Fifteensquared

Never knowingly undersolved.

The Guardian No 25,583 by Brummie

Posted by Stella on March 14th, 2012

Stella.

Thanks to Brummie for an enjoyable puzzle with a couple of intriguing images in the surface reading.

Definitions are underlined in the clues.

Across
8. Dramatic character making love in exotic villa, caught by doctor (8)
MALVOLIO O in *VILLA, all in MO
9. It’s far from the gold route, start to finish (5)
OUTER ROUTE, with the first letter last. I find the definition a little puzzling here – is “the gold” the bull’s eye?
10. Grant holds C sharp (4)
ACID AID around C
11. Crafty revolutionary move, terribly irksome, gaining last 75% of vote (6,4)
ESKIMO ROLL *IRKSOME + (p)OLL
12. Operation cuts lives in extremely bloody medical procedure (6)
BIOPSY IS round OP, in B(lood)Y
14. Crank cap, say, and chain for bird (8)
NUTHATCH NUT + HAT + CH
16. Caveman-speak about to be implanted in mutated Asian reptiles (7)
IGUANAS GU in *ASIAN
18. African warriors, revolutionary yet showing irreverence (7)
IMPIETY IMPI + *YET
21. Tasteful circles restricting one with no time for medical openings (8)
FISTULAE 1 in *TASTEFUL minus one T
23. Retired American, Mr Barlow Sweet? (6)
SUGARY <US + GARY
24. Verbal form of (the symbol for pi) reversed in electron, say (10)
PARTICIPLE <PI in PARTICLE
26,4. Gigolo Don’s dancing around all right, which is fair (4-7)
GOOD-LOOKING *GIGOLO DON round OK
27,1. Keenly anticipating going-home time, like Westminster sightseers? (5-8)
CLOCK-WATCHING Definition and cryptic definition
28. Negative poles seen around hot air (8)
NONSENSE NO + N + S + *SEEN
Down
1. See 27
- See 27
2. Poet‘s round — very one just cited (4)
OVID O + V + ID, short for “idem”
3. Tired skin lifted in surgery — extremely (6)
SLEEPY <PEEL in S(urger)Y
4. See 26 across
- See 26 across
5. Report which a sailor often has to avoid (4)
BOOM Double definition
6. Astronomer’s job, giving celebrity Georgia energy (10)
STARGAZING STAR + GA + ZING
7. For movement tailless parasites leap about (6)
FROLIC *FOR + LIC(e)
13. Pressure on national bats circling entrance to Tottenham’s growing estate (10)
PLANTATION P + *NATIONAL round T(ottenham)
15. See 20
- See 20
17,23. Nothing’s outside the scope of one who is single and ale-besotted (3-6)
ALL-SEEING *SINGLE+ALE
19. Shell carrier sounding stretched on French river (8)
TORTOISE Sounds like “TAUT” + OISE
20,15. After pint, change of tempo in eg one looking for sexual pleasure (7,3)
PEEPING TOM P(int) + *TEMPO IN EG
22. Make a horticultural graft, caused by chain reaction round tip of tuber (6)
INARCH *CHAIN round (tube)R
23. See 17
- See 17
25. Angelica kept as cover for this? (4)
CAKE Hidden in “angeliCA KEpt”
26. Computer enthusiast‘s right to abandon language? (4)
GEEK G(r)EEK

27 Responses to “The Guardian No 25,583 by Brummie”

  1. tupu says:

    Thanks Stella and Brummie

    I found this more straightforward than I expected which was welcome since I have a busy day ahead.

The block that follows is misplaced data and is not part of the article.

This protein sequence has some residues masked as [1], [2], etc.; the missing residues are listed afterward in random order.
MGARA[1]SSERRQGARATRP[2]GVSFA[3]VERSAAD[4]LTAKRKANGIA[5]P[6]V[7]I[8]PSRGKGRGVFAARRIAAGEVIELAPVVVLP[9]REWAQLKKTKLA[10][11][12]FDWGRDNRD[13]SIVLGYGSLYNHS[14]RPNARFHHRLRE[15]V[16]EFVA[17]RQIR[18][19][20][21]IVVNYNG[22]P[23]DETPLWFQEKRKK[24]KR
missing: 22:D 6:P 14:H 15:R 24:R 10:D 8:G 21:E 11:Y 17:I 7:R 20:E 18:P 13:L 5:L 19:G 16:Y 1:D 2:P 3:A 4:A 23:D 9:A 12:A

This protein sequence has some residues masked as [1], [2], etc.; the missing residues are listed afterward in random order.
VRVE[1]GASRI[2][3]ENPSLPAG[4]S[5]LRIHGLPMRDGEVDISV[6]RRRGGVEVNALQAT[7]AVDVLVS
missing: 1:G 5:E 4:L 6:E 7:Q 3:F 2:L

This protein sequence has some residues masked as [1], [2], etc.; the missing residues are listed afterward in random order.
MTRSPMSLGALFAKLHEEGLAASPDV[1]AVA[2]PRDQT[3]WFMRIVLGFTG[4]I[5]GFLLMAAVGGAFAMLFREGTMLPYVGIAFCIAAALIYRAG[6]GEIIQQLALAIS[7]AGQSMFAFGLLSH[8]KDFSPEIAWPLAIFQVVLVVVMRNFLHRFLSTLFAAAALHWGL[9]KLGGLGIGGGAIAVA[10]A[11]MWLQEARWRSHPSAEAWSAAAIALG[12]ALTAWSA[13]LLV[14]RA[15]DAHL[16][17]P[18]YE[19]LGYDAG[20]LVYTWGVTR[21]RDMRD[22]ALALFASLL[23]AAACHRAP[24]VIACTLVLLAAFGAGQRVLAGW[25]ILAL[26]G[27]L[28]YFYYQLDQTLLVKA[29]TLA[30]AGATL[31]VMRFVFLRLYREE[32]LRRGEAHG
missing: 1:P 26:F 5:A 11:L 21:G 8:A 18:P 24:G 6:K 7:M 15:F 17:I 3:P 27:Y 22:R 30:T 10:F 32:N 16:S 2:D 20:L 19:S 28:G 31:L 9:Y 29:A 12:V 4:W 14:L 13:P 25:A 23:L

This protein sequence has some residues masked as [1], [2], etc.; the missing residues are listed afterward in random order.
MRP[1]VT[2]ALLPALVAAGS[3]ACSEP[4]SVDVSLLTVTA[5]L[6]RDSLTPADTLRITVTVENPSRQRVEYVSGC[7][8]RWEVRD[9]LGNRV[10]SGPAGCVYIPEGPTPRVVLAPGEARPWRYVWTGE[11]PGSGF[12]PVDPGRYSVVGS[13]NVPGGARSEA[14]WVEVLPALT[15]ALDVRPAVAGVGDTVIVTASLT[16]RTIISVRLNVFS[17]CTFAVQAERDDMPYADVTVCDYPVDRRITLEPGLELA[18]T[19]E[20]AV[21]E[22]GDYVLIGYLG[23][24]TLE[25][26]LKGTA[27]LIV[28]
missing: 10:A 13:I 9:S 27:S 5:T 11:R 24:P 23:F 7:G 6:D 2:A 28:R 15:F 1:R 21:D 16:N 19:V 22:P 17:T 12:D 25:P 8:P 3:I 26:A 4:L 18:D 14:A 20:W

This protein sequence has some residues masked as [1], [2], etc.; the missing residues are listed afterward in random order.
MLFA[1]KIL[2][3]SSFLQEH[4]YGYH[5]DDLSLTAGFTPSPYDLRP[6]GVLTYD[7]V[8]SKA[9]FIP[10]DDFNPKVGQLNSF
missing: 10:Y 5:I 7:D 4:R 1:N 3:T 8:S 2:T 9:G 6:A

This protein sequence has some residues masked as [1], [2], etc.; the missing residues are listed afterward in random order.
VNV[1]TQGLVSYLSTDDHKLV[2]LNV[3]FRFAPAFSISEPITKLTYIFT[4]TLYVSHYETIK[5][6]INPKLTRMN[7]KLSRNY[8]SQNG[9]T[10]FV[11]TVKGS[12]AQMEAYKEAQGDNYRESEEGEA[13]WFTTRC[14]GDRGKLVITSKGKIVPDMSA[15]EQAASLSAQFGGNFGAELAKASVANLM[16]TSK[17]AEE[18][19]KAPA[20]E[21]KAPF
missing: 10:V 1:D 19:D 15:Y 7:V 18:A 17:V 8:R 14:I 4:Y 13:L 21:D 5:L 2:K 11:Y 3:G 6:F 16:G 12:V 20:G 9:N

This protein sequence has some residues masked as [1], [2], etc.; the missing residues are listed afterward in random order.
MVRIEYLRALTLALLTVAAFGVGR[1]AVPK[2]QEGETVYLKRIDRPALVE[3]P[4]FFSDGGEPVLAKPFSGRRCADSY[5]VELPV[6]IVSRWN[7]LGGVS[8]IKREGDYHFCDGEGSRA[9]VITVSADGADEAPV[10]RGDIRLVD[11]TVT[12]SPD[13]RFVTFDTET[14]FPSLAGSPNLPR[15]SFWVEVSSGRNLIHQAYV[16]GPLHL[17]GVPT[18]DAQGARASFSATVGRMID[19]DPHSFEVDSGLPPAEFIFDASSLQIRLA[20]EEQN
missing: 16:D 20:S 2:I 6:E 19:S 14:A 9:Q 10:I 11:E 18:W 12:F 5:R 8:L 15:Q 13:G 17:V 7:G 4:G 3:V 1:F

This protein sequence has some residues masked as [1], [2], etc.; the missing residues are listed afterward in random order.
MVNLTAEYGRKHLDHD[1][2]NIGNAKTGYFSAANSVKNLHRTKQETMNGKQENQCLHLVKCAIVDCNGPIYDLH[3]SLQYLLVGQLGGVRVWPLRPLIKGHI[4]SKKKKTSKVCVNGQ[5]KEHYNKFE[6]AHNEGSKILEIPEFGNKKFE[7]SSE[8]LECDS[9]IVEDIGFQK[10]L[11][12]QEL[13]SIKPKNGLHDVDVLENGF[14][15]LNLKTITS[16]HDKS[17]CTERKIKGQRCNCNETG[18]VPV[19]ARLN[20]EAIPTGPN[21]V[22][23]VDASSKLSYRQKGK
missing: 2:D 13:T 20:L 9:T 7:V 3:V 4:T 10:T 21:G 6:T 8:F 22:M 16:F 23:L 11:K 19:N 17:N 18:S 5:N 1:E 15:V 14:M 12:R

Yes I think the gold is the bullseye.

    I think the ‘caveman speak’ is ‘ug’ which then needs reversing.

    I was surprised to find the same ‘extremely’ device in 12a and 3d.

    I ticked 11a, 16a, and 26a and found the whole a pleasant solve.

    19d reminded me of a man who turns up naked at a fancy dress ball with his girlfriend riding pick-a-back. Asked what he was he said ‘I’m a tortoise and this is Michelle’. Boom – boom and apologies.

  2. andy smith says:

    Thanks Stella.

    The ‘gold’ refers I think to an archery target

  3. NeilW says:

    Thanks, Stella.

    Very easy for a Brummie. tupu has beaten me to every one of my comments – well except for his last. :)

    There’s a sort of mini-theme in the down parts of the solutions with:
    (GOOD) LOOKING
    (CLOCK) WATCHING
    (STAR)GAZING
    (ALL-)SEEING
    PEEPING (TOM)

  4. Stella says:

    Thanks all. You’re quite right, of course, tupu, about “caveman speak”. I wasn’t thinking, in my haste to get the blog published :)

  5. Kathryn's Dad says:

    Thanks, Stella.

    I’ve always struggled with Brummie in the past – a wavelength thing, I fancy – but this one went in nicely and I enjoyed it for its light touch. Particularly liked the medical answers – BIOPSY and FISTULAE – but ESKIMO ROLL also brought a smile.

    Thanks to Brummie, and to tupu for a truly awful joke. If challenged, I will deny laughing at it.

  6. Mitz says:

    Thanks Brummie, and Stella.

    Very straightforward today. As easy as a Private Eye Cyclops and without the rude bits. No less enjoyable for all that.

  7. tupu says:

    I neglected to mention that I did not know ‘inarch’ and found it on checking that ‘inatch’ was not a word! The mechanism was clear but I started at the wrong end of the tuber!

  8. NeilW says:

    I suspect the vast majority of us had to look up INARCH, tupu!

  9. William says:

    Thank you Stella.

    Tupu @7 – me too. But unlike you, I suspect, it took me a silly amount of time to spot it.